At this exhibit twenty different molecules are available to select and rotate on the computer screen. These molecules are too small to see with the naked eye, but chemists have learned how many of them look by using special instruments such as scanning tunneling electron microscopes, atomic force field microscopes, X-ray crystallography, nuclear magnetic resonance, gas chromatography, and gel electrophoresis. Atoms and bonds are built in for visitors to try constructing these molecules on their own.
Different molecules have different shapes which means they can have different functions. Whenever an atom is subtracted or added, even one atom, the molecule is changed and this new molecule may have different properties. Many of the molecules in living things are made up of four atoms: carbon, oxygen, hydrogen and nitrogen. Visitors sit down at this exhibit and construct molecule models using these four atoms. Molecule models are on display or visitors can design their own molecules. Colored balls represent individual atoms and gray sticks represent bonds. (ages 3+ : small model pieces can be harmful if swallowed)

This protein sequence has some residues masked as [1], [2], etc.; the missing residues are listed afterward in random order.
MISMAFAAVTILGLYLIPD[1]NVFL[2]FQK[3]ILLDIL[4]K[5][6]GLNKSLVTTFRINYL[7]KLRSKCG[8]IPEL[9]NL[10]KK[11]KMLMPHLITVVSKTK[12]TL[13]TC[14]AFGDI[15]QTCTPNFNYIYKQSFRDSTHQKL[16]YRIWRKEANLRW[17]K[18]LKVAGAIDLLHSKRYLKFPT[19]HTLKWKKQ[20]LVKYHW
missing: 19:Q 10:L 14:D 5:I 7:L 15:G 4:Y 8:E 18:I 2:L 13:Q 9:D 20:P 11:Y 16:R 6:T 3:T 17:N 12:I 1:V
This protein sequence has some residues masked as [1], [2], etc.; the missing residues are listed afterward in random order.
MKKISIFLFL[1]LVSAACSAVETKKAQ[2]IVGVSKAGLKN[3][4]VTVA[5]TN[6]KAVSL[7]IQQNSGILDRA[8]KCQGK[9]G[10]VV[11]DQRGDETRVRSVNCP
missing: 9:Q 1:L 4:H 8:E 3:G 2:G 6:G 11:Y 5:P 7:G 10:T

Visitors stand on the scale to find out how many molecules they are. We have slightly different proportions from other living things, even though we share a lot of the same molecules. A computer program allows the visitor to compare their molecular composition with bacteria, an elephant, a cockroach and even broccoli. A print out of the number of molecules that make up the visitor, the molecular composition of themselves, and the organism chosen for comparison is available.
Visitors view movies and images of cells dividing at this interactive computer exhibit. An experiment that was conducted to discover how cell division works is also included. In every living thing cells divide to make new cells which allow growth and repair of the body.